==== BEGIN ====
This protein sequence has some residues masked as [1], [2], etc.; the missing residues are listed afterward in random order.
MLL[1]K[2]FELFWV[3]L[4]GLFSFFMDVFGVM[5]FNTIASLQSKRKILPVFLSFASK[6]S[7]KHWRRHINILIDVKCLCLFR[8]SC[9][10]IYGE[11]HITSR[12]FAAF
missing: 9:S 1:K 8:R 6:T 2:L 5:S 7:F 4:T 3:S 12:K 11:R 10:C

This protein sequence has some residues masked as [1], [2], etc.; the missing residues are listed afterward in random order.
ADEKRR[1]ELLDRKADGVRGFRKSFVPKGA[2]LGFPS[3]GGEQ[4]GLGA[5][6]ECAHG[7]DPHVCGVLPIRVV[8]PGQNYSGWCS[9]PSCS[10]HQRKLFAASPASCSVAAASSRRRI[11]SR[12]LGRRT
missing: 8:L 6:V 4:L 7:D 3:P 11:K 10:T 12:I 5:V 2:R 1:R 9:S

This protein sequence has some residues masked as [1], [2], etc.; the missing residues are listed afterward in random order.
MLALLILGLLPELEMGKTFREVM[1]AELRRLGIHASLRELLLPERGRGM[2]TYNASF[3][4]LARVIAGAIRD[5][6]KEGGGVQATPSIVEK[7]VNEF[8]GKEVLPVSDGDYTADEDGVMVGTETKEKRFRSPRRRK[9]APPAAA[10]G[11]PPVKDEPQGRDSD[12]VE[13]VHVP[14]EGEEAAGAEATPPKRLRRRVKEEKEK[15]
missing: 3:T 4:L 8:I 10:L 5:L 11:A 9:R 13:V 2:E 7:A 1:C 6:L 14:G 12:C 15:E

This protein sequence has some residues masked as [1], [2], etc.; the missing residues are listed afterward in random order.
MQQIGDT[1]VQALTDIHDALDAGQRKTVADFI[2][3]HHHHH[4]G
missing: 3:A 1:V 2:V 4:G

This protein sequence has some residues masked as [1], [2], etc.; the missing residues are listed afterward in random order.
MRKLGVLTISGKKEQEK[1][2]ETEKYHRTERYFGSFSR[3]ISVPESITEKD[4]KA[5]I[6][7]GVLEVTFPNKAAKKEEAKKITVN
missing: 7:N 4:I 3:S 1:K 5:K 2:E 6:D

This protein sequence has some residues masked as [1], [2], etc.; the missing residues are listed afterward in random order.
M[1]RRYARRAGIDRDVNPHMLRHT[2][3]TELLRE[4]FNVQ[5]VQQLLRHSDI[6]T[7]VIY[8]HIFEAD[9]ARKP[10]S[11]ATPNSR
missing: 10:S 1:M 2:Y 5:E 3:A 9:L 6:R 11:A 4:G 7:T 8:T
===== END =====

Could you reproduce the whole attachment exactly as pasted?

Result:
This protein sequence has some residues masked as [1], [2], etc.; the missing residues are listed afterward in random order.
MLL[1]K[2]FELFWV[3]L[4]GLFSFFMDVFGVM[5]FNTIASLQSKRKILPVFLSFASK[6]S[7]KHWRRHINILIDVKCLCLFR[8]SC[9][10]IYGE[11]HITSR[12]FAAF
missing: 9:S 1:K 8:R 6:T 2:L 5:S 7:F 4:T 3:S 12:K 11:R 10:C

This protein sequence has some residues masked as [1], [2], etc.; the missing residues are listed afterward in random order.
ADEKRR[1]ELLDRKADGVRGFRKSFVPKGA[2]LGFPS[3]GGEQ[4]GLGA[5][6]ECAHG[7]DPHVCGVLPIRVV[8]PGQNYSGWCS[9]PSCS[10]HQRKLFAASPASCSVAAASSRRRI[11]SR[12]LGRRT
missing: 8:L 6:V 4:L 7:D 3:P 11:K 10:T 12:I 5:V 2:R 1:R 9:S

This protein sequence has some residues masked as [1], [2], etc.; the missing residues are listed afterward in random order.
MLALLILGLLPELEMGKTFREVM[1]AELRRLGIHASLRELLLPERGRGM[2]TYNASF[3][4]LARVIAGAIRD[5][6]KEGGGVQATPSIVEK[7]VNEF[8]GKEVLPVSDGDYTADEDGVMVGTETKEKRFRSPRRRK[9]APPAAA[10]G[11]PPVKDEPQGRDSD[12]VE[13]VHVP[14]EGEEAAGAEATPPKRLRRRVKEEKEK[15]
missing: 3:T 4:L 8:I 10:L 5:L 11:A 9:R 13:V 2:E 7:A 1:C 6:L 14:G 12:C 15:E

This protein sequence has some residues masked as [1], [2], etc.; the missing residues are listed afterward in random order.
MQQIGDT[1]VQALTDIHDALDAGQRKTVADFI[2][3]HHHHH[4]G
missing: 3:A 1:V 2:V 4:G

This protein sequence has some residues masked as [1], [2], etc.; the missing residues are listed afterward in random order.
MRKLGVLTISGKKEQEK[1][2]ETEKYHRTERYFGSFSR[3]ISVPESITEKD[4]KA[5]I[6][7]GVLEVTFPNKAAKKEEAKKITVN
missing: 7:N 4:I 3:S 1:K 5:K 2:E 6:D

This protein sequence has some residues masked as [1], [2], etc.; the missing residues are listed afterward in random order.
M[1]RRYARRAGIDRDVNPHMLRHT[2][3]TELLRE[4]FNVQ[5]VQQLLRHSDI[6]T[7]VIY[8]HIFEAD[9]ARKP[10]S[11]ATPNSR
missing: 10:S 1:M 2:Y 5:E 3:A 9:L 6:R 11:A 4:G 7:T 8:T